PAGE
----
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Freud uses London monuments to demonstrate how, for many neurotics, certain actions or symbols are "residues, or mnemic symbols" of traumatic events in the patient's past. He illustrates his point by describing monuments as a type of mnemic symbol, and points out that London is full of monuments to tragic events and deceased people. For example, Charing Cross is a monument commemorating a place where Queen Eleanor's casket rested on its way to her final resting place. It was erected by her grieving husband, a "Plantagenet king of the thirteenth century." Similarly, not far from London Bridge is a column commemorating the London Fire, a tragic event in which thousands of individuals perished. Most Londoners walk past these monuments everyday without giving them a second thought. On the other hand, Freud asks:
What should we think of a Londoner who paused today in a deep melancholy before the memorial of Queen Eleanor’s funeral instead of going about his business in the hurry that modern working conditions demand or instead of feeling the joy over the youthful queen of his own heart? Or again what should we think of a Londoner who sheds tears before the Monument that commemorates the reduction of his beloved metropolis to ashes although it has long since risen again in far greater brilliance?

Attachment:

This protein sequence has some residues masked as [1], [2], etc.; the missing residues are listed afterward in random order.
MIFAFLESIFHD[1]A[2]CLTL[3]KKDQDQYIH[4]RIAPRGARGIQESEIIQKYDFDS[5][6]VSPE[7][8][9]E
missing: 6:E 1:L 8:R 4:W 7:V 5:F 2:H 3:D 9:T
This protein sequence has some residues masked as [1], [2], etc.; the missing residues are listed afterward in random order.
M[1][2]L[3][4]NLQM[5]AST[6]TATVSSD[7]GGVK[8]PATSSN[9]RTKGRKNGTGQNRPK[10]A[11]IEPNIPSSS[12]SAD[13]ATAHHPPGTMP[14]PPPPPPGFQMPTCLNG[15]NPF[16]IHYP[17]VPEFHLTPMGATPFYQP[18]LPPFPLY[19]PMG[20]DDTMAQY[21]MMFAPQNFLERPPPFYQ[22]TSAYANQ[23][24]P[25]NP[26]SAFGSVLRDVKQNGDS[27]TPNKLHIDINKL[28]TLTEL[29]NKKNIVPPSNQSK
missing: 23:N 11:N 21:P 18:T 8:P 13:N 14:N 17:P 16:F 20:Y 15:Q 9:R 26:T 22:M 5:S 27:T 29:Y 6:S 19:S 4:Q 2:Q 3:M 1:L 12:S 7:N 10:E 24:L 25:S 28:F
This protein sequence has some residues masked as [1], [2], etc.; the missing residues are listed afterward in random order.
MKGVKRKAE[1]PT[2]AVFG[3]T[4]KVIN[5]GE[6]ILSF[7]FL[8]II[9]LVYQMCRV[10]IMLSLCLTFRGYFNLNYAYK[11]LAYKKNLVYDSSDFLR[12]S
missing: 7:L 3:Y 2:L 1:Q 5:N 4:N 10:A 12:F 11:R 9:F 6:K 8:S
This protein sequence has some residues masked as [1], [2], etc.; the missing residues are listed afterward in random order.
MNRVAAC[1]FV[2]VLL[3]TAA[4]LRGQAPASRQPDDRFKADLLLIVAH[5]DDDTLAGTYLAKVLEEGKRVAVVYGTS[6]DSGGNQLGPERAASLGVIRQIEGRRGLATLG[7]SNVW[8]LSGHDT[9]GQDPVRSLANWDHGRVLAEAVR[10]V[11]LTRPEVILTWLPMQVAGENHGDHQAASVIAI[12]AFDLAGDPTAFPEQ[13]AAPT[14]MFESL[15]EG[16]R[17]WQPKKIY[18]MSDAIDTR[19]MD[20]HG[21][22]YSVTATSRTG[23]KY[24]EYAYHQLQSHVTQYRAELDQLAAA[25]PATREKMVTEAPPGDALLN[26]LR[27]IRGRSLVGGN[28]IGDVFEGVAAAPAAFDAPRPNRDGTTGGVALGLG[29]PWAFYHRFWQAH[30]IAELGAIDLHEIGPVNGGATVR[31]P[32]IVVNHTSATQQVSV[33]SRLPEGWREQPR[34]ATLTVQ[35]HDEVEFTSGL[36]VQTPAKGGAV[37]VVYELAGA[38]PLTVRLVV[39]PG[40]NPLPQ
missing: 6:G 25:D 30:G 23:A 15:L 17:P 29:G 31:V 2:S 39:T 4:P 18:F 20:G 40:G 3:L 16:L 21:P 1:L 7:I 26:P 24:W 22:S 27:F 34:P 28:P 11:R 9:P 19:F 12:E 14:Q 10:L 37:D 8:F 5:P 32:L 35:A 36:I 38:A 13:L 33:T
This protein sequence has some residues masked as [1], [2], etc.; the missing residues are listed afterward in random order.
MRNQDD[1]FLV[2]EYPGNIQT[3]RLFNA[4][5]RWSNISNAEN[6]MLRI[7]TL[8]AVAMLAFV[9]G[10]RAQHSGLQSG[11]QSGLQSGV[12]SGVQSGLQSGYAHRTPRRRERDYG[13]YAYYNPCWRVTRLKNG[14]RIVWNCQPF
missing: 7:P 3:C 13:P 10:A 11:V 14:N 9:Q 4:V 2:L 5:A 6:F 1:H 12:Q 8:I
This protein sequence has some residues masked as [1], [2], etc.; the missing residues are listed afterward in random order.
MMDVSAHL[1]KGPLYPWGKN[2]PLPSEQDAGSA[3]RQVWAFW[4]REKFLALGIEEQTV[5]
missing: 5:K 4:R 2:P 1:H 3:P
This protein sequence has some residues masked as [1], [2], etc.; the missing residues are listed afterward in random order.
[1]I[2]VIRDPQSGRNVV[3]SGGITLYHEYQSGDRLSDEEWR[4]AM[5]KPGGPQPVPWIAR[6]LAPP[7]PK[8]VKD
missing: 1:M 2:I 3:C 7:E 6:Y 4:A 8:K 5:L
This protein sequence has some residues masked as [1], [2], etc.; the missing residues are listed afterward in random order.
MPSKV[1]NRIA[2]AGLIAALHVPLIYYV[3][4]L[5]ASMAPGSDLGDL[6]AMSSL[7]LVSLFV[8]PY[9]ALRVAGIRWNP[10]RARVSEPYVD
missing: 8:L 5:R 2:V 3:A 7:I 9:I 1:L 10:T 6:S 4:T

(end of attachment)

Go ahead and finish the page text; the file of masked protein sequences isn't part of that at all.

Freud's point is that neurotics are very much like the Londoners who are overwhelmed with grief everytime they encounter one of these memorials. They cannot free themselves from the traumas of the past, which are sometimes triggered by mnemic symbols or events, and thus they struggle to live normal lives. "This fixation of mental life to pathogenic traumas," Freud asserts, "is one of the most significant and practically important characteristics of neurosis."
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